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Get industry help, varsities told

UK research director: Experts can advise academics on needs of private sector


MALAYSIAN universities should consider engaging professionals who have served in multinational corporations (MNCs) to enhance collaboration between universities and the private sector to produce skilled human resources.

Dr Shi Yongjiang (pic), who is a research director of the Centre for International Manufacturing at the University of Cambridge, said retired and semi-retired professionals could identify the fields of collaboration relevant to the needs of industry.

He said the university had all the while engaged those who had served in well-known MNCs to serve as tutors and consultants for its industrial systems, manufacturing and management programme (ISMM).

“With their experience, they can serve as tutors to instruct and to give input on how to improve the curriculum to better serve the needs of the industry.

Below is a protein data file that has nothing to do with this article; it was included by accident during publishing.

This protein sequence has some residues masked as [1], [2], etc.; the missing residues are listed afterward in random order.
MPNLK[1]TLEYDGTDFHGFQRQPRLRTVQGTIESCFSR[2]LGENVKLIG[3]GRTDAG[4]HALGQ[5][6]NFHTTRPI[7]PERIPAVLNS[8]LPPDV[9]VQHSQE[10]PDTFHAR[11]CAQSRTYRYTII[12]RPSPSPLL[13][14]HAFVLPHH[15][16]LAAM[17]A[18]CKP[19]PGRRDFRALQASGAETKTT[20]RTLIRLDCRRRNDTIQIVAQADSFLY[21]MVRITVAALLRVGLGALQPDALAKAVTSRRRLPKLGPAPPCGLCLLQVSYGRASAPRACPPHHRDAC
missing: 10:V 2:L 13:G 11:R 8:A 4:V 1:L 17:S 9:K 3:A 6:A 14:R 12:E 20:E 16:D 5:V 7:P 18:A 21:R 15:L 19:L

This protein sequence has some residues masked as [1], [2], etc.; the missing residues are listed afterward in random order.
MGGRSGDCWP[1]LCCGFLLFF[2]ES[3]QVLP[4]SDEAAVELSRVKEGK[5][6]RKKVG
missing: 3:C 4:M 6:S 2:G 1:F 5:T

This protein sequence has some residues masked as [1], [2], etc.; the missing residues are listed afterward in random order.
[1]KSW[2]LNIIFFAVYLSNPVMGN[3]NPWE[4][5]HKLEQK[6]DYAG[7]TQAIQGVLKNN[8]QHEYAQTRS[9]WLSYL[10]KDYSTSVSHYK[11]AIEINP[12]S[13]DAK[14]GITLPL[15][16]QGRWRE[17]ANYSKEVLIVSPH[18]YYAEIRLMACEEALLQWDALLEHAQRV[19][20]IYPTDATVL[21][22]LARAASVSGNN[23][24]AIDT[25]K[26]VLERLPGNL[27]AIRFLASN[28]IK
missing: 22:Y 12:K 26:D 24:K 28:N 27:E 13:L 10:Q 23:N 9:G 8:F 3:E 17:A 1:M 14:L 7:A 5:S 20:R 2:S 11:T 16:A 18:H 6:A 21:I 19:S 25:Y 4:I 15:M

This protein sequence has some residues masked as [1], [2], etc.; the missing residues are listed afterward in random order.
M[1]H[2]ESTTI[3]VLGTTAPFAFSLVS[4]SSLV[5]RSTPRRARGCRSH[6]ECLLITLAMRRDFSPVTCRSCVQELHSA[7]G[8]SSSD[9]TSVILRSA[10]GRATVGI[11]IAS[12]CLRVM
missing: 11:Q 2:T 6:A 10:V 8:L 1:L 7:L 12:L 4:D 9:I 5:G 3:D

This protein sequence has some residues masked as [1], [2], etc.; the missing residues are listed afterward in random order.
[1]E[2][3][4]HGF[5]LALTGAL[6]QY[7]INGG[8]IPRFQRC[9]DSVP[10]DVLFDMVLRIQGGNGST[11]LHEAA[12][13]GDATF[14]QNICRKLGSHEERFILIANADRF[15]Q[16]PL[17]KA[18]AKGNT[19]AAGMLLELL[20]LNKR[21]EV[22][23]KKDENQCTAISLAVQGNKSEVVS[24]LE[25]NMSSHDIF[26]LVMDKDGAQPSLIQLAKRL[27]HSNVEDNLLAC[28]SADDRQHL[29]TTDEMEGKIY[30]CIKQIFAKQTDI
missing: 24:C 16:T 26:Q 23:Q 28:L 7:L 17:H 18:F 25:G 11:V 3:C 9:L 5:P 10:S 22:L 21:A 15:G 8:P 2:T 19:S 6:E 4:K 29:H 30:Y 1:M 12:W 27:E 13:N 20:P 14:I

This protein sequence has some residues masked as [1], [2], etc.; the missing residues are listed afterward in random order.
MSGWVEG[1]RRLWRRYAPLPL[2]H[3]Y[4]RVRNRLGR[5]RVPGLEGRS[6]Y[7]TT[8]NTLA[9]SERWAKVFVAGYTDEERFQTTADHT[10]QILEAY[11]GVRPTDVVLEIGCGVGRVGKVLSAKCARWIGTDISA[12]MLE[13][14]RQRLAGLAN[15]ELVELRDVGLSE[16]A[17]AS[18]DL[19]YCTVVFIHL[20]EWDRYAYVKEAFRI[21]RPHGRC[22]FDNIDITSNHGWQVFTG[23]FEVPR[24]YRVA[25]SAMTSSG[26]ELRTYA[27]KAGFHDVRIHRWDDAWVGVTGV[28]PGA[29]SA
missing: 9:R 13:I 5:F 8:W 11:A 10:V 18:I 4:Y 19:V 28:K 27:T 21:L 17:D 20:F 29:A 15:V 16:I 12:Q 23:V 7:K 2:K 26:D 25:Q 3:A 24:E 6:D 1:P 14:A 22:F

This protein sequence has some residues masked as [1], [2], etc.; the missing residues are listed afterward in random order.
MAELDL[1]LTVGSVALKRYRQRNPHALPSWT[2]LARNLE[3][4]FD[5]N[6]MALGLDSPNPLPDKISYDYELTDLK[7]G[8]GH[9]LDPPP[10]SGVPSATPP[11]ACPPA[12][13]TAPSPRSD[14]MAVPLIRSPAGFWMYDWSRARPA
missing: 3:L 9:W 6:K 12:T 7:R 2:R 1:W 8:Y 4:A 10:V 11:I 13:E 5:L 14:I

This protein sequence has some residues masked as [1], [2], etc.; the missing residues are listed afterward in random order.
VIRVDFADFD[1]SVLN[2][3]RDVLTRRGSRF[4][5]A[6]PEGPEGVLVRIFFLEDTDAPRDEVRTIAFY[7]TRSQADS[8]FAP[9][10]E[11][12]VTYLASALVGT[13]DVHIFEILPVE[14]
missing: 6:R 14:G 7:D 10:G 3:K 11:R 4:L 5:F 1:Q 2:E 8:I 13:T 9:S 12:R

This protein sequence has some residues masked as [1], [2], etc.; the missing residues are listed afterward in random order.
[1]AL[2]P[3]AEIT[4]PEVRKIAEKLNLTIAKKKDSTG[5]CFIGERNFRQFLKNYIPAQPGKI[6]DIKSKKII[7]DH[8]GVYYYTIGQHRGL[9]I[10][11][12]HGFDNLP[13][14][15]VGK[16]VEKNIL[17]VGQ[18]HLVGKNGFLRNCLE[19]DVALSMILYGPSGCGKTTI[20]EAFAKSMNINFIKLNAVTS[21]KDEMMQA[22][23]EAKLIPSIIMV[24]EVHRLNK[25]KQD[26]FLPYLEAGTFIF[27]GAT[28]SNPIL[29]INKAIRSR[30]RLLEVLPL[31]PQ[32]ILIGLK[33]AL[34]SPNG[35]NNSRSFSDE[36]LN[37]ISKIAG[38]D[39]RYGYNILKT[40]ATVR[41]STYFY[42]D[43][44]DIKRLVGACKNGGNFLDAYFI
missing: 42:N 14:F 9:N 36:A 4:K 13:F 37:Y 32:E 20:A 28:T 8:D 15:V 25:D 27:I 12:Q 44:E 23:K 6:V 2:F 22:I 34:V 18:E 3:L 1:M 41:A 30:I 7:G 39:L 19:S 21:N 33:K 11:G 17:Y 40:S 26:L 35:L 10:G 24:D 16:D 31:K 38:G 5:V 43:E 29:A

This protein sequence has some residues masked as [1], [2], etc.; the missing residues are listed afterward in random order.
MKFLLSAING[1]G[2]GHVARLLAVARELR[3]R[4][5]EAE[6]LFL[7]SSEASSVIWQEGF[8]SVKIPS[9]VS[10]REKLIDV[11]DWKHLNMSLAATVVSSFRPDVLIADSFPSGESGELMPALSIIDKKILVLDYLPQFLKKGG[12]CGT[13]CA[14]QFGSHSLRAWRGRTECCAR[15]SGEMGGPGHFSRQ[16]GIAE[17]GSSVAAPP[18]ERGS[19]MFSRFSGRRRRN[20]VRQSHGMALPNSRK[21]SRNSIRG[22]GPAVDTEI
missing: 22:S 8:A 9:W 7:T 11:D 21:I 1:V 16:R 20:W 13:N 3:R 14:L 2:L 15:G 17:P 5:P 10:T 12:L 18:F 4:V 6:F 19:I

“As consultants, they can advise on how to improve the communication between the academic and private sectors,” he said.

He was speaking after visiting Qdos Holdings Bhd, a flexi-circuit production company in Bayan Lepas, Penang.

Shi is visiting Malaysia and Singapore from June 26 to July 10 with 10 postgraduate students to compare the industrial systems of the United Kingdom, Malaysia and Singapore.

“Under the ISMM programme, students are sent to work in manufacturing plants to apply what they have learnt in theory.

“This is to test how effective the theory is,” he said.

On Malaysia’s competitive edge, Shi said the country had very advanced skills in management systems and inventory planning compared to countries such as India, China, and Indonesia.

On the shortage of engineers in Penang, Shi said the problem was not unique as the UK and Germany also faced the same problem.

“One way to overcome the problem is to open the doors to international talents.

“The other solution is to revamp the engineering curriculum in universities and the science curriculum in high schools to make the subjects interesting. This is being done in the UK,” he said.

Shi said one of the reasons for the shortage of engineers in the UK was the very attractive salaries in the banking sector.

“Engineering graduates are lured to jobs in the banking sector because of the pay. Banks are also in favour of hiring engineering graduates as they have the analytical ability to solve complex problems,” he said.